BOE approves Meals Matter, 8-0
NASHUA – By a vote of 8-0 on Monday, Board of Education members approved a proposal by Nashua High School South students to help about 100 hungry schoolmates via the Meals Matter proposal.
Nashua High School South DECA students who presented their Meals Matter included Jenna Hantula, Patrick Martin, and Sawyer Cosgrove.
Hantula said the group found that in a survey with 360 students, 55 percent of respondents said they haven’t been able to buy lunch at one point.
“One positive finding was that only 13 percent of the students who qualify for reduced lunch are still unable to afford lunch,” Hantula said.
“The primary goal of this project is to spike a positive change in our school, expanding to benefit the city of Nashua,” she added.
Following Hantula’s lead, Martin discussed how they would enact the plan. Rather than giving food directly, Martin said the idea is to have a dedicated lunch card funded from the Meals Matter account. He said enduring hunger may be a topic students don’t want to share with the world.
With this proposal, organizers plan to set a minimum balance of $300, which would cover about 100 meals. If the balance hits below $300, they will suspend the account.
Cosgrove said they’ve faced a lot of questioning about whether the program will be abused.
“In every step of this project, we’ve been asked, ‘What about those who will abuse it?'” Cosgrove said. “We want to change it from why help, to why not help.”
Board member Gloria Timmons made a motion to approve the proposal. Those in attendance voted unanimously in favor of the proposal, while the students received praise from multiple board members, including Heather Raymond, Susan Porter, Raymond Guarino and William Mosher.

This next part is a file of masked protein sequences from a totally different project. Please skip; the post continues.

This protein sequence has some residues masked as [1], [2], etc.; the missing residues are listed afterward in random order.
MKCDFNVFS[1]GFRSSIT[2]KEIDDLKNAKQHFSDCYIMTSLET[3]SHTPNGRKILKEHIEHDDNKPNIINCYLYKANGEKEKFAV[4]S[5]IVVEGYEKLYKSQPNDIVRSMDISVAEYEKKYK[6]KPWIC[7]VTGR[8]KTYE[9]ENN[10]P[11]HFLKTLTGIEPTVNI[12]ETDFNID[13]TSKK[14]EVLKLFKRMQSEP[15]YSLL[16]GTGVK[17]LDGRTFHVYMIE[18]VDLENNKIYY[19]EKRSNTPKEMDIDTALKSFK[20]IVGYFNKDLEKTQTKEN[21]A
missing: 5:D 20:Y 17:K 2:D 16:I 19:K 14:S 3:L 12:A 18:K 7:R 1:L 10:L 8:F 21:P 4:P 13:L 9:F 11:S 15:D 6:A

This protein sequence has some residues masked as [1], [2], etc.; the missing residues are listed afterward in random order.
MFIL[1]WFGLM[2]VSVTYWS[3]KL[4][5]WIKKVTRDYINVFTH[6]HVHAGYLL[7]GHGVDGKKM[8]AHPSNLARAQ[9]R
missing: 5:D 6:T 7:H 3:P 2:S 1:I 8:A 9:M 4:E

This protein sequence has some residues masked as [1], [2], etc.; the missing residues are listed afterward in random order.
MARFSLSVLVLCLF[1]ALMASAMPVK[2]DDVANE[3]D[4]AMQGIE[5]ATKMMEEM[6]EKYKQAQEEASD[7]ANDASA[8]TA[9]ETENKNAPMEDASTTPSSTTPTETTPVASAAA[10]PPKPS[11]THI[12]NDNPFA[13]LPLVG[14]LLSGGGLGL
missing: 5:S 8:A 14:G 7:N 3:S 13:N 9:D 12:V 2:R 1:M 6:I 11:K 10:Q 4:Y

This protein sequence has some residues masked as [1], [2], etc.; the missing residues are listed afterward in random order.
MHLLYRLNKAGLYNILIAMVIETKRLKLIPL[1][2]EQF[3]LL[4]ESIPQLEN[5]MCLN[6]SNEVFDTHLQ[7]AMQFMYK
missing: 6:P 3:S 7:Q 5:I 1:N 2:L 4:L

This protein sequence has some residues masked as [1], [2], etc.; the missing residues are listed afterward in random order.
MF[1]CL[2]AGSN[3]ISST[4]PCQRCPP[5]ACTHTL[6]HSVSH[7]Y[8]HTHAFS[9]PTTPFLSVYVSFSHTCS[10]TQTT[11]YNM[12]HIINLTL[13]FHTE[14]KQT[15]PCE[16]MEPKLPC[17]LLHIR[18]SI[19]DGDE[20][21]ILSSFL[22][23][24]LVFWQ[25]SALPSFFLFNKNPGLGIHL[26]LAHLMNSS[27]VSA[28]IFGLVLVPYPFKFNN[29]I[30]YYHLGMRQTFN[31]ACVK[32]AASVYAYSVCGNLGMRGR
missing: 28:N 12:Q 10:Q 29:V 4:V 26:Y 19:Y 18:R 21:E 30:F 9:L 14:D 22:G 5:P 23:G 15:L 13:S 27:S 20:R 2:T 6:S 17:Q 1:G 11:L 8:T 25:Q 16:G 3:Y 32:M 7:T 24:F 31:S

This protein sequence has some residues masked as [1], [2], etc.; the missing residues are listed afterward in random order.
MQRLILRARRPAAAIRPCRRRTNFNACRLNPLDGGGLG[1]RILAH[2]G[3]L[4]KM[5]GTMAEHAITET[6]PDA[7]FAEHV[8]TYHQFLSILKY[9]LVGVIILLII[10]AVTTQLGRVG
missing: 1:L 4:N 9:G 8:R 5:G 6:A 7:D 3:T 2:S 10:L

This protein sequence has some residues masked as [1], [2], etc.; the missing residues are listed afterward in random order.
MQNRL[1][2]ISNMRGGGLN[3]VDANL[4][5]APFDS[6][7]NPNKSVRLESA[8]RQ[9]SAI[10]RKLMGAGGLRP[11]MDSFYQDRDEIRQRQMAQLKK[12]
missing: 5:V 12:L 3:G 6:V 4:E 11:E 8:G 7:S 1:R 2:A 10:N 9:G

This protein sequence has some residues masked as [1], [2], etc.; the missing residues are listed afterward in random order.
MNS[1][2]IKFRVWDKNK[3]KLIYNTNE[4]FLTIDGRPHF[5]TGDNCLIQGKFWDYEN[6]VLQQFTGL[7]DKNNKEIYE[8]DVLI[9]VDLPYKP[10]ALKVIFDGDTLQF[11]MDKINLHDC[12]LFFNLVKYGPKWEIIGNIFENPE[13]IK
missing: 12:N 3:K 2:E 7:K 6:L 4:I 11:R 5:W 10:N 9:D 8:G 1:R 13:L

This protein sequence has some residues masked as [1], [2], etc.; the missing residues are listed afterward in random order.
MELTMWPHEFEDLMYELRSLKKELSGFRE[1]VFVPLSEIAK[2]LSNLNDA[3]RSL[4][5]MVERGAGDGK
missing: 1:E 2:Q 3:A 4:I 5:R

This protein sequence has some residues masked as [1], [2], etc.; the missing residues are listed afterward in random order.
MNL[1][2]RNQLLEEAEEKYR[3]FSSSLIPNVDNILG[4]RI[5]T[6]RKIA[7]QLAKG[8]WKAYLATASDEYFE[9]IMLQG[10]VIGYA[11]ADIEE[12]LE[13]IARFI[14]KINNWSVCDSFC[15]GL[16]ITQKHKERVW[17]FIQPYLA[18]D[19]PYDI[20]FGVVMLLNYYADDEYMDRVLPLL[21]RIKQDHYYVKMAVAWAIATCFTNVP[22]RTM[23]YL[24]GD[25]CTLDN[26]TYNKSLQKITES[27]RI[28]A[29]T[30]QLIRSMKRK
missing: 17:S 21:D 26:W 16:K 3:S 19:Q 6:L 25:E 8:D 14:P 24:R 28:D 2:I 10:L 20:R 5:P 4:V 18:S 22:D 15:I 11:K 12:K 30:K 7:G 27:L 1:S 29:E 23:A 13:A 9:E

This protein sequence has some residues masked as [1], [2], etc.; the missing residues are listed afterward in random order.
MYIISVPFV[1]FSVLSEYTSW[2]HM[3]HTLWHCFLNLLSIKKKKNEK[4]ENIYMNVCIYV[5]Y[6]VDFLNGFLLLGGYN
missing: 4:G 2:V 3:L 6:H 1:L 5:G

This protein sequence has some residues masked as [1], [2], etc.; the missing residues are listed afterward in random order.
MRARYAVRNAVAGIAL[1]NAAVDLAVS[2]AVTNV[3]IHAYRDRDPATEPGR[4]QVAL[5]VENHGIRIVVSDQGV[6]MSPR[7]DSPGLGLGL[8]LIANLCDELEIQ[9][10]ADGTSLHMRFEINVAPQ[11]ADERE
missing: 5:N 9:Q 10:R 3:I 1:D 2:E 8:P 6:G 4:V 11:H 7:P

In another matter, Nashua High School South social studies teacher Ken Heaton addressed the board about safety training. He believes there is a lack of training among teachers regarding how to deal with a shooting event.
“If we had students take a test without practice, we would be called out,” Heaton said. “We are still practicing ‘lock the door, be quiet and hope for the best’ – and hope is not a course of action.”
In response, Superintendent Jahmal Mosley said he disagreed with the position that nothing has happened.
“What has changed is we have a partnership with the police. We are taking steps to make sure we keep our kids safe,” Mosley said.
Board President Dotty Oden said she attended a new teacher safety training session and found it excellent.
“We are doing the very best we can. I appreciate the staff’s concern about safety. (A mass shooting) could happen here in Nashua, as well as anywhere else in the country. Hopefully, we can get a schedule as to when the high schools will be trained,” Oden said.
It was also discussed during the Liaison Report that the ongoing substitute teacher shortage in the Nashua School District is a concern among the staff. Raymond said ideas have been brought to the table on how to fix this, such as partnering with colleges such as Rivier University to see who is looking for work.
Grace Pecci can be reached at 594-1243, or firstname.lastname@example.org.